Retreat. This isn’t a word to be used lightly, is it? The instantaneous negative reaction to this word relegates it to one of those “hands off” items.
We certainly don’t it use very often in a business setting. After all, even in a crummy economy, who with any real character wants to retreat?
We don’t use it very often with our children. Certainly backing down from a challenging academic or social experience isn’t the most prudent counsel.
So it’s interesting that a Congressman, a high-ranking one at that, would use that highly charged term in association with the 2008 Consumer Product Safety Improvement Act (CPSIA), the law that has caused so much turmoil over the past year.
It’s interesting because it shows, perhaps more clearly than anything else, how difficult it will be to get Congress to overrule itself in terms of the highly controversial CPSIA. And, of course, that’s exactly what we’re asking — along with other retail industries — Congress to do in a bid to get youth-designed ATVs, motorcycles and snowmobiles back on the showroom floor in the same quantity as they were before.
But in so asking, what we’re effectively saying is, “Mr. and Mrs. Congressmen, would you please admit your error in passing what was a political slam dunk, yet incredibly shallow-thinking attempt at improving consumer safety?”
You may scoff at that as being overly sarcastic, and perhaps you’re right. But to think either the House or Senate bill that seek to refine the CPSIA don’t face incredible hurdles is the biggest mistake of all. Without a hugely tremendous groundswell of support from dealerships and other parts of the industry, it’s hard to believe those bills stand a chance of getting to a full Senate or House vote.
Just consider the heavyweights lined up against it. Just consider the “retreat” comment. It came from Rep. Henry Waxman (D-Calif.), the chairman of the Committee on Energy and Commerce.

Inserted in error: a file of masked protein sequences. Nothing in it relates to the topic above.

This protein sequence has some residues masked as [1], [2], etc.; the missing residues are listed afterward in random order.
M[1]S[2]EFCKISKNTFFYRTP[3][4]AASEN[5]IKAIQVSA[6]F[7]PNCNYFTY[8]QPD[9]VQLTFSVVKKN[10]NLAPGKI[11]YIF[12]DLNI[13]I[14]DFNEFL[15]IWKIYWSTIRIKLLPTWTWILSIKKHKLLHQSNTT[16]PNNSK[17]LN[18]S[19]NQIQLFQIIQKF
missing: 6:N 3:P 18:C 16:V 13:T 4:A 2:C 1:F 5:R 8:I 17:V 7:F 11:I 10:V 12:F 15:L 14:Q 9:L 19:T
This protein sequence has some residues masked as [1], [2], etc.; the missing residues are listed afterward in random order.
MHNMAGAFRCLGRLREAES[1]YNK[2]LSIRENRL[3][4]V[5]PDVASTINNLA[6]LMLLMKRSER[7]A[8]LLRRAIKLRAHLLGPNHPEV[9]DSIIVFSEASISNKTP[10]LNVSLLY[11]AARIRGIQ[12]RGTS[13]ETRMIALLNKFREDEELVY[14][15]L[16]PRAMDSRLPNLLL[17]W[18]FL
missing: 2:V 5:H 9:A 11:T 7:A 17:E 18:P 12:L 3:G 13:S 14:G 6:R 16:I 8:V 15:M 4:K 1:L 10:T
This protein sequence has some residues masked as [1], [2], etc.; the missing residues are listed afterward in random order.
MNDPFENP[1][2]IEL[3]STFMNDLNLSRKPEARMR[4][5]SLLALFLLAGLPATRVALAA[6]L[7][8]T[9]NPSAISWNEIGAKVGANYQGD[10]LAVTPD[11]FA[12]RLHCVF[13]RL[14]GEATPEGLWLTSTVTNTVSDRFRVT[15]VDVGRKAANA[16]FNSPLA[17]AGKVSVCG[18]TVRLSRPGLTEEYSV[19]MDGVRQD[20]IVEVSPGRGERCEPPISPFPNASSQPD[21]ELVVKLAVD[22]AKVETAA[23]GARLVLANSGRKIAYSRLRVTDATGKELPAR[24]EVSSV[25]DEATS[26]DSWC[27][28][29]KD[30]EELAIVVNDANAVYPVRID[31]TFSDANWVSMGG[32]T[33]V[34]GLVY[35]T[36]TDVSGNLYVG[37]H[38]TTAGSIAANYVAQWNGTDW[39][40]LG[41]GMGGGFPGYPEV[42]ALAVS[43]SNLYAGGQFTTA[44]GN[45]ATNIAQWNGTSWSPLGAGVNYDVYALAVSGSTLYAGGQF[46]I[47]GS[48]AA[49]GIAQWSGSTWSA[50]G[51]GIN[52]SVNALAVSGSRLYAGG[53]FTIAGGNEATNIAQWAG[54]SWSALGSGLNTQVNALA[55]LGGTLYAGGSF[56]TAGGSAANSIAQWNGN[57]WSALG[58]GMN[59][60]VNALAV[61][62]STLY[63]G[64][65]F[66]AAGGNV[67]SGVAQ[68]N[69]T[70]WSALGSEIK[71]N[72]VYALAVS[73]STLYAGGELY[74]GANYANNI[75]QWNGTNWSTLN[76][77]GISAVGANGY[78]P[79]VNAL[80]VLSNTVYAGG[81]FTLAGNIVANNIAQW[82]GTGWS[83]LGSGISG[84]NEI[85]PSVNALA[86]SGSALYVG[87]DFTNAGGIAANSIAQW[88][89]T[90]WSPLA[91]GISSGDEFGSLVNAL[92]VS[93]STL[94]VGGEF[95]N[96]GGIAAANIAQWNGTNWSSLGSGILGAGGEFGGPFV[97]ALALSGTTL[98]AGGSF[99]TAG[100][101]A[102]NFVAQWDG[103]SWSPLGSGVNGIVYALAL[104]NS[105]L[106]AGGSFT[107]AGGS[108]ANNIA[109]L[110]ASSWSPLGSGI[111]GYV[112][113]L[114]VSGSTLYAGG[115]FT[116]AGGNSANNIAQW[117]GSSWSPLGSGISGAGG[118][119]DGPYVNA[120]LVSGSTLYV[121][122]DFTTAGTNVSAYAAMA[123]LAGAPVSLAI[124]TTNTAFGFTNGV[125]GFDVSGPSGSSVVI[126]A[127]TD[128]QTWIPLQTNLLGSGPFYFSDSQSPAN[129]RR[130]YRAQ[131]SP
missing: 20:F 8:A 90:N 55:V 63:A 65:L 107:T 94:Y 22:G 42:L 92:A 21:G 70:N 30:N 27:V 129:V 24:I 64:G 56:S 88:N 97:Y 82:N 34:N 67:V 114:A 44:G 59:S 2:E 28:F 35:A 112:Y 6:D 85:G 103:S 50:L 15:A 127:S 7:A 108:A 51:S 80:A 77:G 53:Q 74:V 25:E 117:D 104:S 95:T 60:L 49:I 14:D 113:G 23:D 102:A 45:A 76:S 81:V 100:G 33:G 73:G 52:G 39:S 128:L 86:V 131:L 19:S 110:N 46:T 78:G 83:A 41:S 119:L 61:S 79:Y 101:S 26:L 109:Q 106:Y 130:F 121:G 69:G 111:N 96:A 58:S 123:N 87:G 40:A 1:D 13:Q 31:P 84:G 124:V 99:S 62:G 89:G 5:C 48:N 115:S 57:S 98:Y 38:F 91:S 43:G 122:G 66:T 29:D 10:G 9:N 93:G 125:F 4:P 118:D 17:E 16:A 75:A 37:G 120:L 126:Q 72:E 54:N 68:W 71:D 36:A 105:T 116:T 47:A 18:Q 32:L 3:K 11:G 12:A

“The fact remains that the system we had in place was a failure. To retreat now from the proven consumer protections achieved under this law would be a huge mistake,” Waxman said in remarks prepared for a recent House committee hearing on the CPSIA.
In his remarks, Waxman does mention, “Since the law went into effect, there has been unnecessary and widespread confusion among businesses and consumers.”
What Waxman doesn’t mention is that the confusion wasn’t just about what was suddenly illegal to sell, but why in the first place
Congress would place such economic hardship on retail industries, not to mention on small business owners already reeling from shaky consumer confidence.
“We enacted legislation,” Waxman said in his prepared comments, “that is strong, well designed and effective.”
And once deemed as a “joke” by a fellow
legislator at the “Amend the CPSIA” rally held earlier this year in Washington, D.C.
The problem here isn’t just that they are different perspectives on a complex piece of legislation. The problem is there are some Congressional heavyweights who view this legislation as a huge feather in their cap. Bobby Rush (D-Ill.), the chairman of the subcommittee on Commerce, Trade and Consumer Protection — the committee that held the hearing on the CPSIA — called the legislation one of the “premiere accomplishments of the 110th Congress.”
And it gets worse.
The following is noted on Rush’s Web bio page as one of his Congressional accomplishments: “Effectively shepherding the bipartisan adoption of the Consumer Product Safety Improvement Act of 2008.”
And you want his support to revise that law, affectively diminishing the prestige of the original legislation?
Are you kidding?
You better light a fire under your Congressional representative and ask your colleagues to do the same.
Or you better … retreat.
A second chance
Earlier this year, we held a contest for dealers to win a free training day at their dealership. As you’ll recall, the contest had two industry experts attend a dealership for a day to provide tips and tactics to improve dealer profitability. Dozens of dealers entered the contest, which Grand Prix Motorsports of Littleton, Colo., ended up winning.
Thanks to our Training Day partners, we’re incredibly happy to report that we will hold this contest for a second time this year. Only this time, it promises to be even better as a third partner is coming onboard.
Last time, Derek Sanders, V-SEPT’s trainer and consultant, and Jennifer Robison, Tucker Rocky’s retail environment specialist, provided sales and PG&A training. This time the program will not only feature the expertise of Sanders and Robison, but we’ll also add Assurant Solutions’ Kent Meadows, who will provide service department training.
Make sure and check out the advertisement on pg. 25 explaining the contest rules and of course, the deadline. Don’t miss a terrific chance at improving your store this winter without having to spend a penny.